Embattled Rep. George Santos, R-N.Y., told a Brazilian podcaster in a newly resurfaced interview that he was the subject of an “assassination attempt” and was under police protection.
Santos gave an interview, conducted in Portuguese, to the podcast Radio Novelo Apresenta last month. MSNBC’s Rachel Maddow Show translated the interview and aired clips of it Monday.
“In January 2021, my home was vandalized. My husband and I had gone to a New Year’s Eve party in 2020 in Florida,” Santos said in Portuguese, according to MSNBC’s translated subtitles. “I’m going to a New Year’s Eve party with my husband. We go back to our house — it was vandalized because we were at a Republican Party in Florida in December 2020. So that’s it.”
“I’ve experienced vandalism,” he continued. “We have already suffered an attempt on my life, an assassination attempt, a threatening letter, having to have the police, a police escort standing in front of our house.”
Santos did not elaborate on the claim in his interview.
In the same interview, Santos claimed he was mugged in broad daylight in the summer of 2021 on Fifth Ave. and E. 55th St. – one of New York City’s busiest shopping districts just a block from Trump Tower.
“I was mugged by two men. Before asking any questions, they weren’t Black, they were even White, but they robbed me, took my briefcase, took my shoes and my watch. And that was in broad daylight,” Santos said. “I was leaving my office, going to the garage, getting my car, and I was mugged.”
“They stole your shoes in the middle of Fifth Ave.?” the host Joao Batista asked.
“In the middle of Fifth Ave.,” Santos said. “That wasn’t the worst of it. Nobody did anything, nobody did anything. The fear is real. It’s surreal what we live through here.”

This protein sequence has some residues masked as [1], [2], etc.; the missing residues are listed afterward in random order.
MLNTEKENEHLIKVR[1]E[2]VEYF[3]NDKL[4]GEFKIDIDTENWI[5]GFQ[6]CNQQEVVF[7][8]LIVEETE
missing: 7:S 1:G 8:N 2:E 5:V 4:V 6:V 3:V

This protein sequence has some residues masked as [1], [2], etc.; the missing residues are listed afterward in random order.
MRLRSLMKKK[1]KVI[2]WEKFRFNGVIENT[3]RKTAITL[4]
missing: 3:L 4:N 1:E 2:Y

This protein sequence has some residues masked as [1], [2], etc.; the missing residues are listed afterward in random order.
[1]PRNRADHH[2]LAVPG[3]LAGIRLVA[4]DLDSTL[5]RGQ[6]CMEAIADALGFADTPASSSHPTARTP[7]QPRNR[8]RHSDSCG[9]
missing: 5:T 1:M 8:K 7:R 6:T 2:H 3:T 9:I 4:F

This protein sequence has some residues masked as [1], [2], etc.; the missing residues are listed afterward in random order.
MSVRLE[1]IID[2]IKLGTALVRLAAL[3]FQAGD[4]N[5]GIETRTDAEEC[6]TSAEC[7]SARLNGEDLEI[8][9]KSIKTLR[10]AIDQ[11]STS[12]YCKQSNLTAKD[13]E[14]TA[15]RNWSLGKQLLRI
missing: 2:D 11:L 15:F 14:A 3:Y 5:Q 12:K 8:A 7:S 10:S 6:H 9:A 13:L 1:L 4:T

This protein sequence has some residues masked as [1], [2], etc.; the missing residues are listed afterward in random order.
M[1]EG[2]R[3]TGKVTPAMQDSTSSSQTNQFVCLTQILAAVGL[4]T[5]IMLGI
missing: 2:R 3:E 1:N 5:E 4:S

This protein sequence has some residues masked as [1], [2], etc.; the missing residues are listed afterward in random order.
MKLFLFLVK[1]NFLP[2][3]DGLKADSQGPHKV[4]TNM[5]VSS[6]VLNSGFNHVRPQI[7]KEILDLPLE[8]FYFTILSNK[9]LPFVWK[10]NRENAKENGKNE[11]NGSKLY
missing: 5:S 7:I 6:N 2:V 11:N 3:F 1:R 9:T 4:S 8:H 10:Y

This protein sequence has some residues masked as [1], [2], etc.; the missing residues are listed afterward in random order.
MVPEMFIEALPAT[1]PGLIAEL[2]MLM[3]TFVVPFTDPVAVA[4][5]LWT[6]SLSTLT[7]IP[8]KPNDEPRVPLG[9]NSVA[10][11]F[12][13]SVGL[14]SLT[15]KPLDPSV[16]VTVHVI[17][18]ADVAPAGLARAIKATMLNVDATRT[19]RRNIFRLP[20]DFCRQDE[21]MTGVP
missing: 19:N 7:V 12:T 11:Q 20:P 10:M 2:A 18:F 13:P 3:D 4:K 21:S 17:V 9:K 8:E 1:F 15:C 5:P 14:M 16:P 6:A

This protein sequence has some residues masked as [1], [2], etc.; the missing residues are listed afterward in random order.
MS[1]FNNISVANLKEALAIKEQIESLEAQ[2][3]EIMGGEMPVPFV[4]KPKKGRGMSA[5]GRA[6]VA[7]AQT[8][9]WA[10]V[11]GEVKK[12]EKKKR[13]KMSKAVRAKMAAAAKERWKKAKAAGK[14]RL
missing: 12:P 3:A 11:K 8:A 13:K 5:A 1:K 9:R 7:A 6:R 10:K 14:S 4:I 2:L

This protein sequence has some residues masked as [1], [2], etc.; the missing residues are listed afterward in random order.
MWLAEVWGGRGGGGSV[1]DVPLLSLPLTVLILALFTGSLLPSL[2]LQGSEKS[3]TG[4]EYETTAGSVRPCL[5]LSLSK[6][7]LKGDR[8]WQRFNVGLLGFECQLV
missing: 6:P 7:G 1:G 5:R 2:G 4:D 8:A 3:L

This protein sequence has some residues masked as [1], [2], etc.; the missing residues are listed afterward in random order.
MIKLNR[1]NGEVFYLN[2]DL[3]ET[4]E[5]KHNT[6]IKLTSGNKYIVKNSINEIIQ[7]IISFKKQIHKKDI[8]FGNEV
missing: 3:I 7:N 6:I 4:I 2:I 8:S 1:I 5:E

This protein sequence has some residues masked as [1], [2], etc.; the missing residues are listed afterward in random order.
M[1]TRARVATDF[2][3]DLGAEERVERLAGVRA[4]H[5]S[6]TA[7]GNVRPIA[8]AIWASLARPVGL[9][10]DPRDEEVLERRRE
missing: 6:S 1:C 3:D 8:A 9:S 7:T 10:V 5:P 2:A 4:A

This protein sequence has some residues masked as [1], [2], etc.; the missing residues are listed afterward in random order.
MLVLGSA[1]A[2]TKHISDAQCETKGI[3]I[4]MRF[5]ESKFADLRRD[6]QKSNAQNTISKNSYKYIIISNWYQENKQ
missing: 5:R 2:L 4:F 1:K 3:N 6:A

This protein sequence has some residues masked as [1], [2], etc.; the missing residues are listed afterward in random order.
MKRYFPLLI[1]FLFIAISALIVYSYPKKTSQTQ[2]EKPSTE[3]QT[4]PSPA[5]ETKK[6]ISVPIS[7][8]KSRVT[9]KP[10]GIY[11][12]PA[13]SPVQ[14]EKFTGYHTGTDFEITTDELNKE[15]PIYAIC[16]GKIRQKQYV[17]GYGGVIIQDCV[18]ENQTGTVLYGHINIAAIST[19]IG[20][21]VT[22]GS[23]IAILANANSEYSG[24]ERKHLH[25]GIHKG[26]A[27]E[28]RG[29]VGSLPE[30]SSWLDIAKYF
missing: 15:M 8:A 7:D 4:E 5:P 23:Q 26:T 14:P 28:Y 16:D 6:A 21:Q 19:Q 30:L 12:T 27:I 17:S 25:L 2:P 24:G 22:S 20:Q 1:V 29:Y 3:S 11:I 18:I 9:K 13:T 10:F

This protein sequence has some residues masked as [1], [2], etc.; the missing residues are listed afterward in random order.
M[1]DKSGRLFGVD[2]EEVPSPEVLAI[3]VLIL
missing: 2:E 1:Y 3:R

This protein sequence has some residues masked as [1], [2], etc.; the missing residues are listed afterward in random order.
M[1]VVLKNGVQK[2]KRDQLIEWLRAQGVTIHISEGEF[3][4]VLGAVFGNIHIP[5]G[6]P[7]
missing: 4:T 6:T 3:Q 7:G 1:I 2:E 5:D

Santos also commented on illegal immigration, denouncing it as a “lie.”
“I’m assiduously critical of people who want to start their American Dream and that journey and want to start it the wrong way. I think like this: the United States was created on immigration, it was created on immigration, on diversity,” Santos said. “I strongly encourage people who want to come here to do it. But I also encourage it to be done correctly, because I think so. Imagine starting a relationship with a lie or someone doing something wrong, right? So I think do not. It is not beneficial for me or you in this relationship.”
The interview was conducted before Santos was sworn into Congress. Since then, he has rebuffed calls to resign over uncovered fabrications on his resume regarding his religious identity, college degree and career on Wall Street. He is facing a slew of investigations, including from the House Ethics Committee probing whether Santos violated campaign finance laws.
Fox News Digital reached out to Santos’ congressional office Tuesday seeking comment about the allegations raised in the resurfaced interview.